In this article, I'll describe some of the differences between Maven 2.x and the "Compass" interal home-grown system we use at work. I'll first describe our repository layout, then describe our component descriptor file, and finally I'll summarize some of the advantages and disadvantages of using the different systems and suggest future work.
The Compass system was designed with Maven 1.x in mind. The original developers had said, roughly: "You know, Maven's got the right idea, but this really hasn't been implemented the way we'd want it. We should rewrite it ourselves from scratch."
Like Maven, Compass has one or more remote repositories containing official built artifacts, (or "components", as we call them,) as well as a local repo on each developer's machine which caches artifacts from the remote repo and contains locally built artifacts. Where Maven and Compass substantially diverge is in how artifacts are stored in the repository.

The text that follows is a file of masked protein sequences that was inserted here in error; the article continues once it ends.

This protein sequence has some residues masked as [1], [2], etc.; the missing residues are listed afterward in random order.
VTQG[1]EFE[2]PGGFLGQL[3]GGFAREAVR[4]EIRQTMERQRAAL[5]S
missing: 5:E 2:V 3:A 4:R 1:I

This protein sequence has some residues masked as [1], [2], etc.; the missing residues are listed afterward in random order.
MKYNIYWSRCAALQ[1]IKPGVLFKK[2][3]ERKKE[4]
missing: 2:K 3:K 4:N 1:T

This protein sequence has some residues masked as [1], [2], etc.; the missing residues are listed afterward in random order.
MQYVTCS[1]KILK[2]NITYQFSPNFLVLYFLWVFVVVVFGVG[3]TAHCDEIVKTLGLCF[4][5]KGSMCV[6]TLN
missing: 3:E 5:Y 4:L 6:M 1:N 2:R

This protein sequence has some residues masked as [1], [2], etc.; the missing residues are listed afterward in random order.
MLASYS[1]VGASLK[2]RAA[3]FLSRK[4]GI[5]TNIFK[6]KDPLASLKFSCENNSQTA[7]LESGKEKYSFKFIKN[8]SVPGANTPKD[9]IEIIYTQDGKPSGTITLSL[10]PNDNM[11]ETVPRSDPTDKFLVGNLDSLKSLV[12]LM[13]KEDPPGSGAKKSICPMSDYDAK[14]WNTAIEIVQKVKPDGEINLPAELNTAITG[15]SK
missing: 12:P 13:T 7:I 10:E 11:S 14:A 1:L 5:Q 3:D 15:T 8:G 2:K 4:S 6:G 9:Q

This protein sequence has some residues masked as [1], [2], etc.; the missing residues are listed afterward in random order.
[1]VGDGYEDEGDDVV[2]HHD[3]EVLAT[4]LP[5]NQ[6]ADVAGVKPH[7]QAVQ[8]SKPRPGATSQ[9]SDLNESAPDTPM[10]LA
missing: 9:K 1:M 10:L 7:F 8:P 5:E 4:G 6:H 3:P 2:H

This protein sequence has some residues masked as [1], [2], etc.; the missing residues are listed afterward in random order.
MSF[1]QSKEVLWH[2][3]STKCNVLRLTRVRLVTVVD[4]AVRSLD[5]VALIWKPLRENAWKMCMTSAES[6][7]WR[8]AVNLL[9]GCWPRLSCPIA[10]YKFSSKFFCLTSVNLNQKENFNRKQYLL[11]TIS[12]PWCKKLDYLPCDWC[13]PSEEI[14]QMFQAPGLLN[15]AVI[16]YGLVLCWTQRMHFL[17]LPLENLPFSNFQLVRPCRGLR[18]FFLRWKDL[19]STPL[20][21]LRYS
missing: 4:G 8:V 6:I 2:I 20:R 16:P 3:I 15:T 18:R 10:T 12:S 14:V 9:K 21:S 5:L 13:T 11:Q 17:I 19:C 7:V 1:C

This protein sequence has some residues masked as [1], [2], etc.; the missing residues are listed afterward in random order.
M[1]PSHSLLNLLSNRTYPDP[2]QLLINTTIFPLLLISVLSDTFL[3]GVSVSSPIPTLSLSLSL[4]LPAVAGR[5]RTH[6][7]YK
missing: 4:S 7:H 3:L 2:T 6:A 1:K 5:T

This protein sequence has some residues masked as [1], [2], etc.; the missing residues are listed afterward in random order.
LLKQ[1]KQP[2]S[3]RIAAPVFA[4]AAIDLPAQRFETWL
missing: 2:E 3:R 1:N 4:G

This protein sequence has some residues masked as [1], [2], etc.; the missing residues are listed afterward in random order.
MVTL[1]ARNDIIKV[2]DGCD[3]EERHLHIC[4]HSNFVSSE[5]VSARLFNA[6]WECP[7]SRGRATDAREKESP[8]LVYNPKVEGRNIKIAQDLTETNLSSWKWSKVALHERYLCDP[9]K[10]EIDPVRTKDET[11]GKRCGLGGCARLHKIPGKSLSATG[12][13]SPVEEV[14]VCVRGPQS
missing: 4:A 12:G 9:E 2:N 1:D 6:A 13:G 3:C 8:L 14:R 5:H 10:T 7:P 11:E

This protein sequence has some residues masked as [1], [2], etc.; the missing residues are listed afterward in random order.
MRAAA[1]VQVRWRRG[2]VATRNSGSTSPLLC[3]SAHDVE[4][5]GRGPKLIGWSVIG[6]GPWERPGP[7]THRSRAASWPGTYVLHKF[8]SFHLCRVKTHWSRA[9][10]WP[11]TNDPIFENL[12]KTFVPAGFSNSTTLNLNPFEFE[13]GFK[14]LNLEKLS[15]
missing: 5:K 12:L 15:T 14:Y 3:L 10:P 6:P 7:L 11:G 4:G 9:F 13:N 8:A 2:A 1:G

While Compass doesn't have a notion of "groupId", our remote repository is divided up into sections, like this:
[NOTE: This isn't exactly how it looks, but it's close enough.]
Within a given section, you find a flat list of components. In this example, "foo" and "bar" are buildable components that we've created; log4j and junit are, naturally, components built by other people. "RECENT" contains only freshly built components. "INTERNAL" contains components that have been blessed by some human being, and are intended for internal consumption. "RELEASE" contains released components and products.
In practice, there are 914 components in RECENT and 671 components in INTERNAL.
Within a given component directory, you'll find a number of subdirectories, which define the "version" of the component. Thirdparty versions may have any arbitrary strings for their names (e.g. "3.8.1" "1.0beta3" "deerpark"). However, firstparty versions are strictly defined: they are simply the P4 Changelist number of the product at the time it was built.